Another youngster who deserves a mention in this list is young hammer-thrower Damneet Singh from Barnala in Punjab who won the silver in U18 World Athletics Championship in 2017 in Nairobi. The now-20 year old who hails from a family of athletes, his father being a national level pole-vaulter, is definitely one to look out for.


Deepak Punia Deepak Punia (Source Deepak Punia/Facebook)

Although India has almost always had a talented ensemble of professional wrestlers at international events, it was only until Sushil Kumar won the bronze at the 2008 Beijing Olympics that the world took notice. He, Yogeshwar Dutt, who also won bronze at London 2012, and Rio Olympics bronze medallist Sakshi Malik have paved the way for youngsters like Sonam Malik and now Deepak Punia to carry on the legacy. 21-year-old Punia won gold in the 86kg category at the World Junior Championships in 2019 while Viky Chahar won bronze in the 92kg category. Lastly, Sajan Bhanwal became the first Indian wrestler to win back to back medals in the same competition when he won bronze in 2019 to add to the silver medal that he won in 2018, both in the 77kg Greco-Roman category.


Saina Nehwal, Kidambi Srikanth and PV Sindhu have done a lot to put Indian badminton in the world map. However, India’s golden generation’s most important contribution might just be inspiring the next batch of elite shuttlers who have gained increased exposure with some brilliant performances. The most prominent out of all of them is Lakshya Sen. The 19 year old won bronze at the 2018 Junior Championships, has since gone on to register five titles in the senior circuit and is looking to break into the top 15 in the world.


Following the continental exploits of Vijender Singh, MC Mary Kom, Akhil Kumar and Jitender Kumar, the next batch of Indian boxers is hungry to make a mark. The World Youth Championships in 2018 saw Nitu Ghanghas (48kg) and Sakshi Choudhary (57kg) win gold while Manisha Moun (64kg) and Anamika Hooda (51kg) win silver medals. Apart from them, India also had six bronze medallists in the form of Jony (60kg), Astha Pahwa (75kg), Neha Yadav (+81kg) and Sakshi Gaidhani (81kg) amongst women and Ankit Khatana (60kg) and Bhavesh Kattimani (52kg) amongst the men.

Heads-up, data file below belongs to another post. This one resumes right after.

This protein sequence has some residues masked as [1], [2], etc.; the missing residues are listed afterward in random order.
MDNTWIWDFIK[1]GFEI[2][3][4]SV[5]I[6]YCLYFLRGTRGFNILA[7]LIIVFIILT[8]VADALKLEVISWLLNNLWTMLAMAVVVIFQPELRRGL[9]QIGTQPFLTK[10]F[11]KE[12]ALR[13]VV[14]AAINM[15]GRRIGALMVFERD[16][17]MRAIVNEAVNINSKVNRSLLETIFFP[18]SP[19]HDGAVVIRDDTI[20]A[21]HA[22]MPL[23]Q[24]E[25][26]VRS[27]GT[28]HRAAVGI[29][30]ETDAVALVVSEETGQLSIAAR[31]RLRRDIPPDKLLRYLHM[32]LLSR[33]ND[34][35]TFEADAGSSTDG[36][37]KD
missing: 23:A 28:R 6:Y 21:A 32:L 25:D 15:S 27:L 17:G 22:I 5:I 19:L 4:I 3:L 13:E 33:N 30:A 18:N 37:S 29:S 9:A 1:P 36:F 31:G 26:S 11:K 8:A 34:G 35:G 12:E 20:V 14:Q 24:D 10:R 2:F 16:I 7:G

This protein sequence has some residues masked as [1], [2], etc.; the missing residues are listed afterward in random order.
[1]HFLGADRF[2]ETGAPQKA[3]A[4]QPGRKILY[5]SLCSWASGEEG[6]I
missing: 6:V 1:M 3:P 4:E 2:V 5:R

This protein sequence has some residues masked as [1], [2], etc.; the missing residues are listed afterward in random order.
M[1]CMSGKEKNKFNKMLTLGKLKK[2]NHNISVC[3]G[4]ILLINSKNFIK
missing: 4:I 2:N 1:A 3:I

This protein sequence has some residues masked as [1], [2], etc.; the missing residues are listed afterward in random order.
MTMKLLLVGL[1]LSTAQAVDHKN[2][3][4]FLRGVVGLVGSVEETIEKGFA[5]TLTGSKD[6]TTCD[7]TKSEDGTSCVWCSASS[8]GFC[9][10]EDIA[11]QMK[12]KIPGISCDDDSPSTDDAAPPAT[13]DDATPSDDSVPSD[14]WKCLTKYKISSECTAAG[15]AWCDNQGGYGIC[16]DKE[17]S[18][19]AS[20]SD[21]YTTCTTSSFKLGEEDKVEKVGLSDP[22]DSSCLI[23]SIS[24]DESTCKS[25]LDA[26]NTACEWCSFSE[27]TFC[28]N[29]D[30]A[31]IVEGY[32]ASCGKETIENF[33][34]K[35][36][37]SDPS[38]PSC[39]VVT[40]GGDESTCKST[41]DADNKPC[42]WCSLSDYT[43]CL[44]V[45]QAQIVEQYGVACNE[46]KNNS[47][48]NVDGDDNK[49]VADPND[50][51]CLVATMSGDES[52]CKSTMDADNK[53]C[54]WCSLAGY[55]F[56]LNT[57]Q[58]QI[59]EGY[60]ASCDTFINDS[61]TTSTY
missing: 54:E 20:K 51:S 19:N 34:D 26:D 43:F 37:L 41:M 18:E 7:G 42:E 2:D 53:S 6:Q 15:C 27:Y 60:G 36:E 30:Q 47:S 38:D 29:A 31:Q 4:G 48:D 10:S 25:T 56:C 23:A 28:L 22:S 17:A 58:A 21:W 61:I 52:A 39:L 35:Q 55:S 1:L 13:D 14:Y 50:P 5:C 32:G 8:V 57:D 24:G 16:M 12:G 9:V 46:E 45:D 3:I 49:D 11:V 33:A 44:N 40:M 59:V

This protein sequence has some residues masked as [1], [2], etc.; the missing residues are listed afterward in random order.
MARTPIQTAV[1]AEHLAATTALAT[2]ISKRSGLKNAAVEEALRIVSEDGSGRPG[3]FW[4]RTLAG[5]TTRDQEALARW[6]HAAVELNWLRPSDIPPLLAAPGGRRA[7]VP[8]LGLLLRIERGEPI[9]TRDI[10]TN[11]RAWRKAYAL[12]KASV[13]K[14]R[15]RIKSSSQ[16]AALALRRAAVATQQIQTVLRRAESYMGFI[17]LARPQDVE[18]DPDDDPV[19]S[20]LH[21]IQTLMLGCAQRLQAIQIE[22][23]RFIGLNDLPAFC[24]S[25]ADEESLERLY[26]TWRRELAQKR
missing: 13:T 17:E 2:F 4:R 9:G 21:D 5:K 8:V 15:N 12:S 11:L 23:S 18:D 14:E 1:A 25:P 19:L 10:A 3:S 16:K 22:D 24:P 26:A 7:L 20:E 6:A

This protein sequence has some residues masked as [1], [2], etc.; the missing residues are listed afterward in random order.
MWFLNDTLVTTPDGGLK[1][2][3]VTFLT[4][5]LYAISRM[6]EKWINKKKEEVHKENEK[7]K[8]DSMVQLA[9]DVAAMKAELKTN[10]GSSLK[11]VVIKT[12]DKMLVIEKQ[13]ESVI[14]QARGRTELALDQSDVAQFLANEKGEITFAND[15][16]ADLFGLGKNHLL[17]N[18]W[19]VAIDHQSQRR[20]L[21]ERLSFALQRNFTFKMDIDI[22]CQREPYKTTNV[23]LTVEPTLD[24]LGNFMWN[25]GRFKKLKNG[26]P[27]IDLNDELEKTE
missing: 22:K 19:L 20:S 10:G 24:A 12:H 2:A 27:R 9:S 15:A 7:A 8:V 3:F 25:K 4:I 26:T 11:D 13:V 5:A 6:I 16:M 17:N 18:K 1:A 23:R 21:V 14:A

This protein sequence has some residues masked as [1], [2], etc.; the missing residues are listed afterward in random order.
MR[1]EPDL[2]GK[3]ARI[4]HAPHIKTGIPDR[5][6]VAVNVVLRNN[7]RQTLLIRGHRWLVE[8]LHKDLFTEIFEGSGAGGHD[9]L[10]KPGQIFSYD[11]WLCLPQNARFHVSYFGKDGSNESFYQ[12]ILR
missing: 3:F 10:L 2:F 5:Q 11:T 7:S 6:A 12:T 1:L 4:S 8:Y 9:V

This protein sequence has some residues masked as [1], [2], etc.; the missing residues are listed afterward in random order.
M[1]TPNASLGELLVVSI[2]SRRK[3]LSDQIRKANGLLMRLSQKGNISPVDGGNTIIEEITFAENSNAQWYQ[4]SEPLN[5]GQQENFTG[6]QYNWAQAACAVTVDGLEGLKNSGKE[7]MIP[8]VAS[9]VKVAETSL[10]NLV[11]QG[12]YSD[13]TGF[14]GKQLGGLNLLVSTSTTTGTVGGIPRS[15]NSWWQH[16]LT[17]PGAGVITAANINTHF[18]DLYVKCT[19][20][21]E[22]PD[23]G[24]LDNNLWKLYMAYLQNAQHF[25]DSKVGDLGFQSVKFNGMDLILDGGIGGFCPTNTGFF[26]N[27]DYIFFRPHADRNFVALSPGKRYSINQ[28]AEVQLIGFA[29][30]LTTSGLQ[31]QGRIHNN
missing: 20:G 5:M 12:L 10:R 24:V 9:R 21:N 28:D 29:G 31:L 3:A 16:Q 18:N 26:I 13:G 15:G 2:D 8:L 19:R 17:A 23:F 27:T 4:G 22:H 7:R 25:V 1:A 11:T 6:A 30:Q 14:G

India has been longing for an Olympic medal in weightlifting since Karnam Malleswari last won a bronze medal at Sydney 2000. Whether that wait will be over next year is up for debate but what India do have at their disposal is a couple of extremely talented lifters in the form of Jhilli Dalabehra, who won bronze (48kg) at the 2018 Junior Championships and Jeremy Lalrinnunga, who won silver at the same event in 2017 but in the 56kg category.


India’s sense of lost pride in a sport that they not too long ago excelled in, might just be on the mend if recent performances of the U21 teams are to be considered. If the gold medal at the Junior World Cup in 2016 was promising, the silver at the Sultan of Johor Cup in 2019 shows signs of real progress after nearly two decades of stagnation.


Moving on from veteran archers like the sibling duo of Dola and Rahul Banerjee, India can have high hopes from two very promising youngsters in Komalika Bari and Muskan Kirar. While the former won gold at the 2019 Youth Championships, the latter won gold in the women’s compound final at the Archery Asia Cup 2018.


17-year-old cycling prodigy from the Andaman Islands, Esow Alben made history in 2018 when he won silver at the UCI Junior Track Cycling Championships in Switzerland in men’s keirin. He followed that up with three other medals in the 2019 edition in Germany, with an individual sprint silver, a bronze in keirin and a team sprint gold alongside Rojit Singh Yanglem, Ronaldo Singh Laitonjam and Jemsh Singh Keithellakpam.